By: (18-year-old) Anna Urquhart
I walk down the Spanish paseo,
look among dazzling fountains
and budding flowers,
hear numerous conversations,
yet understand few.
I see garnished faces.
I hear laughter braided with smiles.
I see hands shake and embrace.
The smooth skin of the polished walk
forever reaches before me.
I wander among the flowery words
and the decorated apparel.
An injured song shuffles off the lips
of a tired, bantam beggar
sitting in the shadows of an olive tree.
His hands are brown and withered.
His hair swallowed by infinite grime.
His raggedy garb blowing
like old men’s bleached beards.
His teeth of yellow corn
flecked with poppy seeds.
His voice as sickening as cats’ squalor.
I am instantly repulsed
and try to slink by.
I stop when I hear this thick, grated voice
singing a mutated hymn of grace.
I pause only feet away
and look at him.
Amid the grime and scum of his costume
there comes a glow.
His eyes, though dimmed by hardship
shine with a hope those around,
who have all that could be desired,
do not possess.
His aria dances among the flowers
along with the diligent bees.
It floats over the fountains
and zigzags with the dragonflies.
It is not beautiful but is undefiled.
It is not the voice of an artist
but of a man
who knows where contentment lies,
whose spirit will not be vanquished,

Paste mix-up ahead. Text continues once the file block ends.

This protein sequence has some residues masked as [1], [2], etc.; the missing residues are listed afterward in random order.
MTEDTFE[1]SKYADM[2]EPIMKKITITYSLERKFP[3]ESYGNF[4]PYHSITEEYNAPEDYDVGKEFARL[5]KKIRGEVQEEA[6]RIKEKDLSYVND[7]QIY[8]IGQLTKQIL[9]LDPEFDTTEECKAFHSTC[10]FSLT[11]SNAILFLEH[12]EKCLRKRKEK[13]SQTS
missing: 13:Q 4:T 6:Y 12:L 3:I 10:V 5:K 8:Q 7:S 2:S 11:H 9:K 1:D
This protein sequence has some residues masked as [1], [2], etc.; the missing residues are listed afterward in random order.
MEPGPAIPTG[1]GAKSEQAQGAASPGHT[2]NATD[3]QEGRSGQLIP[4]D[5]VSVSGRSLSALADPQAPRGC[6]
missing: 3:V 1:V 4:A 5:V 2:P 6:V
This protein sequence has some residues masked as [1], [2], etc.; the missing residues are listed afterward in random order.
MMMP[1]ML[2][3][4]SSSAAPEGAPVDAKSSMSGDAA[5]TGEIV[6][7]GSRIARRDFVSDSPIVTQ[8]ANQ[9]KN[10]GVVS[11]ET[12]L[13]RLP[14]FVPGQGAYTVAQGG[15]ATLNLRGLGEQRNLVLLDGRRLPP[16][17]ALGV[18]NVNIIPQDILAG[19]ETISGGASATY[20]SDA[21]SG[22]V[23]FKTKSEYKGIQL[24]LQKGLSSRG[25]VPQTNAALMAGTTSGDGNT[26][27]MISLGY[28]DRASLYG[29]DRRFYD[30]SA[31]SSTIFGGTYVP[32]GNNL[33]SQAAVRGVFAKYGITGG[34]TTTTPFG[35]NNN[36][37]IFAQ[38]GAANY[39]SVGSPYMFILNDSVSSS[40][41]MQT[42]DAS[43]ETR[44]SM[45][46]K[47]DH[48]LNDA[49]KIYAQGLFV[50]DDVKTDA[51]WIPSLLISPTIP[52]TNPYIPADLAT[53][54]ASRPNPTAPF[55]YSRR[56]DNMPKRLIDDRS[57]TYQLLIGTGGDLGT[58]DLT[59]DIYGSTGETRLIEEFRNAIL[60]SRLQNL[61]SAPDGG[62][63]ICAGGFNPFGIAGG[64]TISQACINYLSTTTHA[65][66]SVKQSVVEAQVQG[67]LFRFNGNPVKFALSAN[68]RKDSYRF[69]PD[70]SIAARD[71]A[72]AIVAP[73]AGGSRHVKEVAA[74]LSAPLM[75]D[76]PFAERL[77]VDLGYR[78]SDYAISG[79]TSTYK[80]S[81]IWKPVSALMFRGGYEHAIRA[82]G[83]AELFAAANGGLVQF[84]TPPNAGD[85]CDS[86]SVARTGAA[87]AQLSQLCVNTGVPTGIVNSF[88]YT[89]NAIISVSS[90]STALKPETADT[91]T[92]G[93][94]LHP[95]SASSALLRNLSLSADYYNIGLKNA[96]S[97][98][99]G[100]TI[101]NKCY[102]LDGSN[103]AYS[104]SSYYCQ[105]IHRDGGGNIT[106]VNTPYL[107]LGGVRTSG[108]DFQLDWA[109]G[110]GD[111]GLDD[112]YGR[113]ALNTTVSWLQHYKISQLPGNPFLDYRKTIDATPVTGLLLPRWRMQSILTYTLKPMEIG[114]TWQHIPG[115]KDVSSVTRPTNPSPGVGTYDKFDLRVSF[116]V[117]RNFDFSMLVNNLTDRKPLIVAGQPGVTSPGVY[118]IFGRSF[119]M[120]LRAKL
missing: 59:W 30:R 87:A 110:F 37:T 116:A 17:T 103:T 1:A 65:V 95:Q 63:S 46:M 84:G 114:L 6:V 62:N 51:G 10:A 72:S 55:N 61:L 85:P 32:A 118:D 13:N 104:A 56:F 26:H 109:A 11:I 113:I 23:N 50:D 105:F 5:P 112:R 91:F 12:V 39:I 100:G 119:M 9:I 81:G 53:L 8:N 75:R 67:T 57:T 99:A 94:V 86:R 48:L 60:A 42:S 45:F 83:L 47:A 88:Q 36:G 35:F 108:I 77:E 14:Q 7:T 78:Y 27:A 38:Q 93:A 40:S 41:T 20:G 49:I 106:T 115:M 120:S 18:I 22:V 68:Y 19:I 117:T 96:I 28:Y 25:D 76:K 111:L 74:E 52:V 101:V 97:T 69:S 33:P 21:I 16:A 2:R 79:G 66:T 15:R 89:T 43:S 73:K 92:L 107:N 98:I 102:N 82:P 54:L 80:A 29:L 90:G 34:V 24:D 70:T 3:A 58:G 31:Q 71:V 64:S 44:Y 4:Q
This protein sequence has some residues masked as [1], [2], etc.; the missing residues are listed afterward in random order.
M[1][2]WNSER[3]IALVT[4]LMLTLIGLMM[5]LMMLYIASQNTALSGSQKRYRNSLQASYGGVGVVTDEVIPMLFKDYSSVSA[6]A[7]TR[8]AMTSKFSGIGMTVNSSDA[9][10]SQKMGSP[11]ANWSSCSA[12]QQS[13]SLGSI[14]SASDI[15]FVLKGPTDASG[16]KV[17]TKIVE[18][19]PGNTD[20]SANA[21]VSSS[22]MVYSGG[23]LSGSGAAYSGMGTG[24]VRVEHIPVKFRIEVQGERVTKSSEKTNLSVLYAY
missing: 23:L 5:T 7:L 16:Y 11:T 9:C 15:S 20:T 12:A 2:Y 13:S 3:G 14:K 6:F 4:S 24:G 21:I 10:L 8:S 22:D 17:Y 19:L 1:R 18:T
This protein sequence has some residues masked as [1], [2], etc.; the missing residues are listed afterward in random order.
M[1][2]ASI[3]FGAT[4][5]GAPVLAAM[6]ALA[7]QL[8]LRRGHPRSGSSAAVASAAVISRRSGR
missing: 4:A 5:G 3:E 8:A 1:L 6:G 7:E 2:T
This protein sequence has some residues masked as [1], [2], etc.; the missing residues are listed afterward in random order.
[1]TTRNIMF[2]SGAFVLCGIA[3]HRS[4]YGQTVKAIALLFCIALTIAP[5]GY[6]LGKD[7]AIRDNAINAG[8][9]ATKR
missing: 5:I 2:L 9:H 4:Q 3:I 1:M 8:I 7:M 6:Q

who patiently, willingly endures.
I look away,
look down at my spotless garments
and my reverently folded hands.
I have known beauty and wealth,
my mind has become mundane.
The sound of the melody drifts away,
rising until the last notes are safely
on their way to heaven.
I see the pauper stand and sway
as if dancing to a celestial strain.
He hobbles down the concourse
Heads in my direction.
I am frozen.
As he rambled by he hoists his eyes to mine,
imparts a smile, and continues on.
I want to stop his leaving
but reverie arrests my action.
I watch the warped shoulders
droop and shift as if the weight of his clothes
might drag him to the ground,
but he continues til I can no longer see him.
I walk to where he
only moments before had been sitting.
I sit by the olive tree
as though by sitting where he had
I might secure some of the serenity
beheld in him.
A breeze wafts by, bringing with it
the sickening stench of my beggar man.
I watch two sparrows chase and flit
after miniature rays of sunlight
as if they know that heaven
has fixed their plight.
I have many times returned
to the place of reverie
never to find my pauper
sitting by that tree.
I know not where that beggar is today
with his unending spirit of assurance.
The light in my eyes has dimmed,
and my passion blurred.
My hymn of grace an unrelenting
descant of complaint.
I yearn to see the eyes of that man.
Eyes to give me assurance,
I crave the sound of his
grating, grace-themed melody
to remind me that
security and contentment
come only with acceptance.
In that accepting do we finally find peace.
The peace of a sparrow pursuing sun beams.
Happy National Poetry Month!
Top image from: pinterest/Marian Durkin